top test

Another one bites the dust

Neon sign for Ida's restaurant

Now closed, Ida’s served customers in Boston’s North End since 1951.

I’m about to declare a New England neon emergency.

Last week I wrote about two endangered Massachusetts neon signs — the Hilltop Steak House in Saugus and Lord’s department store in Medfield.  Now another restaurant is closing and its neon sign is in danger of going dark forever. Local media outlets have reported that Ida’s, an Italian restaurant in Boston’s North End, has closed and a local restaurateur has purchased the site.  Also shuttered is fragrance and pharmacy store Colonial Drug, which has left its long-term home in Harvard Square for Newton.  And, of course, the sign at the Circle Cinemas on the Brighton-Brookline border is at risk of falling to a new development on the the former theater’s site.

Maybe the timing is just coincidence, but it sure feels like a trend. Stores and restaurants in place for more than half a century are packing up and leaving.  And the neon signs once designed to attract diners and customers are left behind, their once-bright lights dark and their fate unknown.

For our project to save the sign at the Circle Cinemas, sociologist Susan Legere and I interviewed Arthur Krim. He is a founding member of the Society for Commercial Archeology and a force behind past efforts to save Boston’s CITGO sign.  Krim spoke eloquently about the importance of preserving these artifacts of twentieth-century commercial history and placed them firmly in the centuries-old tradition of wayfinding signage.

These signs are also personal.  Even when dark they can trigger memories of people and places and happier times. Of birthday dinners and first dates and weekends away.  But many are at risk of quietly disappearing.  And once they’re gone, the memories they evoke will slowly fade as well.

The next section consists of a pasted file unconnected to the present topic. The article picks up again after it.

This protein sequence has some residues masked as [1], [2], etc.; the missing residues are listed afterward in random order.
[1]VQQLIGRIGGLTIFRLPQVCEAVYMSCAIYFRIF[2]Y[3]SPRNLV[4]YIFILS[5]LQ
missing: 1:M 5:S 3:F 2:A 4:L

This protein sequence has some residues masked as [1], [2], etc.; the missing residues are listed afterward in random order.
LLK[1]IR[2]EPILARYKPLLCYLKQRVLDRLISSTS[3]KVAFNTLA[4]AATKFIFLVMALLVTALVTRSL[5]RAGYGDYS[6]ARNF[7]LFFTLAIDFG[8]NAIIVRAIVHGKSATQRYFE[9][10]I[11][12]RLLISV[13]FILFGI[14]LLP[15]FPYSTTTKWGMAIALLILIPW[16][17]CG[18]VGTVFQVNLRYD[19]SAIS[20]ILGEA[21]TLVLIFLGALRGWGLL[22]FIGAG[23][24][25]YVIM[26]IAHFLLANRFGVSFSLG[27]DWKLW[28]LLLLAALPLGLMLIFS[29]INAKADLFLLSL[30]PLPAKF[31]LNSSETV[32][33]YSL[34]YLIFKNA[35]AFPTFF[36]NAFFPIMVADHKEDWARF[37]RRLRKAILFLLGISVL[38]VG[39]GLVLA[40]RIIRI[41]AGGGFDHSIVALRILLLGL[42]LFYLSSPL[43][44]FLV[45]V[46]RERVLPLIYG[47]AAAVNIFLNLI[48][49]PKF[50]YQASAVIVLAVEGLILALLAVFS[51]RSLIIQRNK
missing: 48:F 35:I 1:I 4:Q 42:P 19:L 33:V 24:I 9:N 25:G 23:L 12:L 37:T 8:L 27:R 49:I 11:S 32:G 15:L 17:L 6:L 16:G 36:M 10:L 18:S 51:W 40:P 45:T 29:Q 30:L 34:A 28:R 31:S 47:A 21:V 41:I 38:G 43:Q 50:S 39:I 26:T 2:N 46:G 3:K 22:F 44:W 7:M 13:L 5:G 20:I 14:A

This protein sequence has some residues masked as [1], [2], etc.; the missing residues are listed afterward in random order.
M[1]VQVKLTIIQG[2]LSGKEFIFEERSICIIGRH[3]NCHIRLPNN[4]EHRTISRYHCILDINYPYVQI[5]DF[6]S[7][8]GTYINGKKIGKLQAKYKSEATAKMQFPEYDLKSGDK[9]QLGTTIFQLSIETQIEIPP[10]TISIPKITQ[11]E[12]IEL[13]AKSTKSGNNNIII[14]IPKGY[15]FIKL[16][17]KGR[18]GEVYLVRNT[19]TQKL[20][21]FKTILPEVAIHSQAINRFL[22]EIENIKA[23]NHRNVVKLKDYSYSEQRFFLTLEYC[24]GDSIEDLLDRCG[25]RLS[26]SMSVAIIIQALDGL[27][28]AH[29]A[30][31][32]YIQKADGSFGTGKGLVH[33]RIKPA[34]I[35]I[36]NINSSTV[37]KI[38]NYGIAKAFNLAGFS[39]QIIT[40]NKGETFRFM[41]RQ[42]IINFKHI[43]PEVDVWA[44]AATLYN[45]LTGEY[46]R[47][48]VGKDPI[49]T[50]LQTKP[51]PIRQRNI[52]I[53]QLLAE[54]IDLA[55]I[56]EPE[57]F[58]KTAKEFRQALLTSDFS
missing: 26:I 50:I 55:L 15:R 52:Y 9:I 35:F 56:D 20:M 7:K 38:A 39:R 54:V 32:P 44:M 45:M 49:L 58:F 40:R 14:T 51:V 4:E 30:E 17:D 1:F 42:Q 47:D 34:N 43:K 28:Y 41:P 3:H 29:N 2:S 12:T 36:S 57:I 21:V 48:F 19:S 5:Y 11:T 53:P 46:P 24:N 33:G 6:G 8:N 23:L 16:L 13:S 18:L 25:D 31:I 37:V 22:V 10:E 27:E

As I said, it’s beginning to feel like a neon emergency.

(And, as always, you can visit my Etsy shop to find my photos of many Boston-area neon signs.)

, , , ,

6 Responses to Another one bites the dust

  1. Emily October 22, 2013 at 6:20 pm #

    One of my favorite parts of life has been going to The Rosebud Diner in Davis sq. Now that it’s closed, of course, no one can enjoy its neon sign. Do you know if that is going to be upheld as an historic site, keep its neon, and be reopened as a diner again? (Of course nothing nothing nothing will EVER replace the atmosphere bought by the fantastic staff and the menu/ libations!, but I want a diner again and that bright lovely sign!) luv Emily

    • Larry Cultrera October 23, 2013 at 3:37 am #

      Emily, as far as I know, the sign for the Rosebud will remain and it has been reported that the exterior will be maintained. On the other hand, the interior may not fare so well. It all remains to be seen in my opinion.

  2. Susan October 23, 2013 at 7:54 am #

    Thanks for the update, Larry.
    I believe the exterior of the Rosebud is listed on the National Register of Historic Places. This doesn’t guarantee preservation but creates a strong incentive to do so.

  3. Susan October 23, 2013 at 7:57 am #

    By the way, if anyone is interested, here’s a photo I took of the Rosebud:
    https://www.etsy.com/listing/117808327/rosebud-diner-photograph-in-retro?ref=shop_home_active

  4. SaveTheSignsOnColfax October 24, 2013 at 10:28 am #

    Thank you for your preservation efforts! Too many signs have already been lost, so it’s good to see groups of individuals across the country doing what they can to raise awareness of these historic treasures.

  5. Judy November 3, 2013 at 4:44 pm #

    As an archivist, I certainly understand the challenge of preserving these artifacts. If preservation is impossible, I hope a systematic approach is taken to preserve quality documentary photographs of these glorious signs.

Leave a Reply